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Does Paizo have any interest in a "Book of Good" of sorts?


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Cheliax

KaeYoss wrote:
Jadeite wrote:


I'd prefer the equivalent of the Book of the Damned for nonevil outsiders instead of a generic good guy book. A bit more conflict between them certainly would not hurt. Not Blood War level, but working against each other. They seem a bit to uniform otherwise.

That's because they're good. They mostly work together. They might have some disagreements, but they probably prefer to work against evil before they work against each other.

Plus, there are the angels. They are good. Any good. They span the ethic alignments. There are LG, NG and CG angels, and they work together with other good-aligned outsiders.

Boring.

Also, good outsiders hindering each other would also help to explain why heroes are needed when there are legions of angels out there.
Only agathions are purely good, azata and archons have other agenda as well and are closer to proteans and inevitables.
Most democratic parties have pretty similar goals (goals, that could be considered good) and still use much energy to work against each other.
It could be argued that the agathions and angels work to mitigate those differences in the same way that the daemons work to strengthen them, but the good outsiders need more profile, otherwise having four types of them is rather redundant.


Pathfinder Adventure Path, Campaign Setting, Modules, Roleplaying Game Subscriber

Aren't Faiths of Purity and Faiths of Balance "good guy books"? Or do I not understand the question?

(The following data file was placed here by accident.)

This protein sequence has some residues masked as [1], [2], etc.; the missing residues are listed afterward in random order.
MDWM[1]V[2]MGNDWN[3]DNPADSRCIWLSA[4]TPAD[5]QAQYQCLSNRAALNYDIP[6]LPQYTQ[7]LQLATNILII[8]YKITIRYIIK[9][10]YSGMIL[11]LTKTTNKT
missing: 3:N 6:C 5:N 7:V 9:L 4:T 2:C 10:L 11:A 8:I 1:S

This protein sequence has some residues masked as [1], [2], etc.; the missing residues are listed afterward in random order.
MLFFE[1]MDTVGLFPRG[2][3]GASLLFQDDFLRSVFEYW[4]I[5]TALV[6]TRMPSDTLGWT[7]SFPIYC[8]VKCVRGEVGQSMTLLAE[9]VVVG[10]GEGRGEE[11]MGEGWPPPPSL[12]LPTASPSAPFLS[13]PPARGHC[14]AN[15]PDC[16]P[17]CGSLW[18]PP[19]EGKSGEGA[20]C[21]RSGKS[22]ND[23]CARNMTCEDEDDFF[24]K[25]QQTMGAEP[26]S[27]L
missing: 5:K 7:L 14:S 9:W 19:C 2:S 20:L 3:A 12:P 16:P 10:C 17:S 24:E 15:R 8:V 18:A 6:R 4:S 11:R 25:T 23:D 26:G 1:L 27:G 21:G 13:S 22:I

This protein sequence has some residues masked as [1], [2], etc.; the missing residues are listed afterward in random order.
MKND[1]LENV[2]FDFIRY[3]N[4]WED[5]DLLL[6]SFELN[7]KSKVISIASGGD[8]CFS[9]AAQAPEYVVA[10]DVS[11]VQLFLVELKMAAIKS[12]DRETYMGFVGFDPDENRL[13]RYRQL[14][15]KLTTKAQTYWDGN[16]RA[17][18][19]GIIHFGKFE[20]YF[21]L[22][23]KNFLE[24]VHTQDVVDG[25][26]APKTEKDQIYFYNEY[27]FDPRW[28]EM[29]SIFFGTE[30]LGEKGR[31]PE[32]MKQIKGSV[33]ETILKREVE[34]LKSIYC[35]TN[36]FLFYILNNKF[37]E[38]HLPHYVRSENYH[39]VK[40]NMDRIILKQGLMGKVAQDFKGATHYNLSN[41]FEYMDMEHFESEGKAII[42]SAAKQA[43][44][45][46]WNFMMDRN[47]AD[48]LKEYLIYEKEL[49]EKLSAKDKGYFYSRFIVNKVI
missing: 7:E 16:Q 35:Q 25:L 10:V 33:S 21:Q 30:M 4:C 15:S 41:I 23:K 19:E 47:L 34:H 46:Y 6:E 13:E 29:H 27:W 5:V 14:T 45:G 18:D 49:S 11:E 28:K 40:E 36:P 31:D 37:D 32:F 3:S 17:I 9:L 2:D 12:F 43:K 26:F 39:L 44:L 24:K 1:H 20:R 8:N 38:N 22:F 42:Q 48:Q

Cheliax

Ringtail wrote:
Jadeite wrote:
The Book of Exalted Deeds was horrible.
Lies.

Care to elaborate how ravages were not an incredibly stupid idea? And that's only an example, the book is full of such stuff like the mindrape spell with the good descriptor.

Andoran

Pathfinder Battles Case Subscriber
Ringtail wrote:
Jadeite wrote:
The Book of Exalted Deeds was horrible.
Lies.

Yeah, I'm sure somewhere in that book they said it was okay to lie to Evil people too.


Jadeite wrote:
Ringtail wrote:
Jadeite wrote:
The Book of Exalted Deeds was horrible.
Lies.
Care to elaborate how ravages were not an incredibly stupid idea? And that's only an example, the book is full of such stuff like the mindrape spell with the good descriptor.

I don't think that everything in the book was great, but, like its counterpart (the BoVD) I feel the BoED was far from horrible. Ravages and afflictions were a flavor thing; some groups liked them, some didn't, and some will use them in the same manner my group has, which is to just treat them in all ways as a handful of new poisons and diseases. Many of the feats in the book were pretty nifty around the 3.X era (ranged smite evil, getting a lantern archon as as familiar, and intuitive attack come to mind, among others). With few exceptions I rather enjoyed the vast majority of the spells and prestige classes within it, and the small bestiary at the back along with all of the flavor on the celestial planes and their rulers came in really handy in several campaigns. BoED is one of the 3.X supplements that I still use on a regular basis in my 3.5 games. Of course, just like every other supplemental book, everything should be allowed (or not) on a case by case basis after careful examination.